High school student Ferris Bueller wants a day off from school and he's developed an incredibly sophisticated plan to pull it off. He talks his friend Cameron into taking his father's prized Ferrari and with his girlfriend Sloane head into Chicago for the day. While they are taking in what the city has to offer school principal Ed Rooney is convinced that Ferris is, not for the first time, playing hooky for the day and is hell bent to catch him out. Ferris has anticipated that, much to Rooney's chagrin.Written by
John Hughes told Ben Stein, who had a degree in Economics, to present an actual Economics lecture in his scenes. Hence nothing Stein says (aside from the roll call) is scripted. See more »
Although the girls in the restaurant are playing a Karate Champ arcade game, the sound effects played are *not* from Karate Champ, but actually from Pac-Man. Keep in mind that this was an arcade/pizza parlor full of arcade games, so there could've been a Pac-Man game there as well that this sound effect came from. See more »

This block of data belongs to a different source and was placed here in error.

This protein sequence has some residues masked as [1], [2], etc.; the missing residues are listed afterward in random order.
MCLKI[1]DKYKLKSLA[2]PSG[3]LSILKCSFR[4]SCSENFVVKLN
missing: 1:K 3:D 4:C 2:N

What could happen to it? It's in a garage.
It could get wrecked, stolen, scratched, breathed on wrong... a pigeon could shit on it! Who knows?
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Ferris comes out of bathroom: "You're still here? It's over. Go home." See more »
In the TV Version, Cameron's "Piece of Shit" car is referred to by Ferris as a "Piece of Tin". See more »
Matthew Broderick looked so brilliant in those days. While this film single handedly made him Ferris Bueller forever, at least this is a film that can be seen all throughout the years without dating too badly. Sure, the music and props will signify a time of discontent and bad hairdos, but the idealistic look of a man simply wanting to ditch school has never been made more daringly and charmingly.
Everything about this film was gold, from the postmodern "conversations" with the audience to the little back stories which seem to shape the overall canvas of the film. While Alan Ruck was way too old to play in this movie, at least he proved to be a great opposite to the cool and nonchalant Ferris. Gross-out comedies may now be the norm, at least we can look back to this film and enjoy a good, genuine laugh.
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